Monday, January 05, 2009

Moon, Venus, Jupiter, Mercury (Toronto)

Finally came out of hibernation today. Ventured outside around 3:30 PM to return a library book (The Demolished Man) and pick up some staples (i.e. dinner). Noticed the sky was clear, horizon to horizon. Well, except over the lake—but that didn't count.

Just over a quarter Moon. It will be full in about 6 or 7 days...

Once back home, as the Sun cast long shadows, I dropped the groceries. Grabbed my eyeglasses, small tripod, binoculars adapter, binoculars, and a fresh sweater. Quickly glanced at Stellarium: Mercury was at about a 45° angle from the Sun and 14° in altitude and about 4° east of Jupiter. All right! Sent a heads-up to Toronto Centre RASC listserv. And back outside!

I headed to the Western Technical high school's west side, to overlook the soccer pitch. I hoped the sight lines would work. Never tried to observe here before but it should be a good spot...

Set up my cheapo Bushnell Ensign "fast-focus" 7x50 binoculars on my small metal Manfrotto tripod. Gently tuned the right ocular. These things could stand to be collimated again. But I was able, when I relaxed, to get a singular image.

Picked up Venus naked eye at 4:40. Through the binoculars I could see a crescent. It looked like it was slightly less that half phase. (Venus: mag -4.3, az 200°, alt 32°.)

Picked up a planet in binos at 4:50. Largish disk. Huh. It was just above the Runnymede Public School roof. I jostled for position. Up the steps to the west entrance improved my elevation but tree branches interfered. At the centre of the stairs to the field, it was over the chimney, and the heat disturbed the image. Slightly north was best, while a bit lower.

I continued to view it until it was less than a degree from the roof line. Scanning up and to the left, at 5:10, I suddenly spotted Mercury. Ah ha! So it was Jupiter! (Jupiter at 4:50: mag -1.5, az 229°, alt 10°.) I should have trusted my instincts and my assessment of the size of the planet's large disk. (Mercury: mag -0.7, az 229°, alt 11°.)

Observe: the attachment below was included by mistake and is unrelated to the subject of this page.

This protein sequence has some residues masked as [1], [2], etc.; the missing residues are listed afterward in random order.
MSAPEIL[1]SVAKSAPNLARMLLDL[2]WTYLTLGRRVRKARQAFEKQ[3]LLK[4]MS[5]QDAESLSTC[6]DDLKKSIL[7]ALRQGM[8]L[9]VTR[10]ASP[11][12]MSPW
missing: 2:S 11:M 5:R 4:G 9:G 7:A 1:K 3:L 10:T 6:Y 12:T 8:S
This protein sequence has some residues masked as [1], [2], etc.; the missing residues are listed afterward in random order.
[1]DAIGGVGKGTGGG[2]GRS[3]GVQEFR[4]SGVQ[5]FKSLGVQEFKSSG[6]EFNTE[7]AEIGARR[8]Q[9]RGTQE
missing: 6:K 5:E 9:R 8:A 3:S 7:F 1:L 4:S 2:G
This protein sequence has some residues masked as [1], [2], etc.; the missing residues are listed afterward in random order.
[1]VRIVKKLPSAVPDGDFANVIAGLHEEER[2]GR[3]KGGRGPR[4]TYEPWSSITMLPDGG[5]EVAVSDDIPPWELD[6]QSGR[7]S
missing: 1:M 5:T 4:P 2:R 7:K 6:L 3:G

Mercury was light orange. It flickered a fair amount through the atmosphere and the heat from the school building. Good to catch it, this time of year. We were lucky, this spot of nice weather, only one day after greatest elongation... Eighth (8th) career viewing.

Picked up Capella behind me, over the roof of the high school, up high, about a 40° angle.

Lost Mercury naked eye behind the public school at 5:40. (Mercury: mag -0.7, az 235°, alt 6°.)

Another quick look at shimmering Venus.

It was chilly out there.


Stellarium says the elevation at the time I lost sight of Mercury was just over 6°. This is fantastic news. That is about the maximum height of the trees to the west. I shall definitely use this site in the future. Although there are a lot of lights nearby... Including the horrific, blazing, bright white light beside the parking garage entrance.


Had a few visitors during the brief session. Including one of the teachers. She talked about a segment coming up in September where the Grade 9s make a box, put pin holes in it, and make a constellation. Sounds like a fun exercise.

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